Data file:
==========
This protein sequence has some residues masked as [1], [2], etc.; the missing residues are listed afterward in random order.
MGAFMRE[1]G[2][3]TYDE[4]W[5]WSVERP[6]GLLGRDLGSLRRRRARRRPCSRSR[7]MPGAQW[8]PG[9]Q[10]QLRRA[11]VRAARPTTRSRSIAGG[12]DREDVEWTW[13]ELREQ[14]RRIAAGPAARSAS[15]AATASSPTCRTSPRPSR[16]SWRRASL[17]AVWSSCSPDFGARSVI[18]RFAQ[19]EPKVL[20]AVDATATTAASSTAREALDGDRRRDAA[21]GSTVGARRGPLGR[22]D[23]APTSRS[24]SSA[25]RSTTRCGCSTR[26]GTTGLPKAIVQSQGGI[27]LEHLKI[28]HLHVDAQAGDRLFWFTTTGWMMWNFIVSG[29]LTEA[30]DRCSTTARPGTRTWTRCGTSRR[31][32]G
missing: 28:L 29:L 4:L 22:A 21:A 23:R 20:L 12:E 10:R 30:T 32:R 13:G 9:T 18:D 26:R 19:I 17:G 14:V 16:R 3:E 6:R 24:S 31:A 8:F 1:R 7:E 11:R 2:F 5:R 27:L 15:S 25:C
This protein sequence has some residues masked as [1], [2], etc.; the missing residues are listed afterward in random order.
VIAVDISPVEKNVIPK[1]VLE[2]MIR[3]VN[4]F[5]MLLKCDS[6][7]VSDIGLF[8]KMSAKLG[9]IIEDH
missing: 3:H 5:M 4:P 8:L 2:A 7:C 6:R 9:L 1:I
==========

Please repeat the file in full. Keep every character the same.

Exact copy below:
This protein sequence has some residues masked as [1], [2], etc.; the missing residues are listed afterward in random order.
MGAFMRE[1]G[2][3]TYDE[4]W[5]WSVERP[6]GLLGRDLGSLRRRRARRRPCSRSR[7]MPGAQW[8]PG[9]Q[10]QLRRA[11]VRAARPTTRSRSIAGG[12]DREDVEWTW[13]ELREQ[14]RRIAAGPAARSAS[15]AATASSPTCRTSPRPSR[16]SWRRASL[17]AVWSSCSPDFGARSVI[18]RFAQ[19]EPKVL[20]AVDATATTAASSTAREALDGDRRRDAA[21]GSTVGARRGPLGR[22]D[23]APTSRS[24]SSA[25]RSTTRCGCSTR[26]GTTGLPKAIVQSQGGI[27]LEHLKI[28]HLHVDAQAGDRLFWFTTTGWMMWNFIVSG[29]LTEA[30]DRCSTTARPGTRTWTRCGTSRR[31][32]G
missing: 28:L 29:L 4:L 22:A 21:A 23:R 20:L 12:E 10:R 30:T 32:R 13:G 9:T 18:D 26:R 19:I 17:G 14:V 16:R 3:E 6:R 24:S 31:A 8:F 1:R 7:E 11:R 2:F 5:R 27:L 15:S 25:C
This protein sequence has some residues masked as [1], [2], etc.; the missing residues are listed afterward in random order.
VIAVDISPVEKNVIPK[1]VLE[2]MIR[3]VN[4]F[5]MLLKCDS[6][7]VSDIGLF[8]KMSAKLG[9]IIEDH
missing: 3:H 5:M 4:P 8:L 2:A 7:C 6:R 9:L 1:I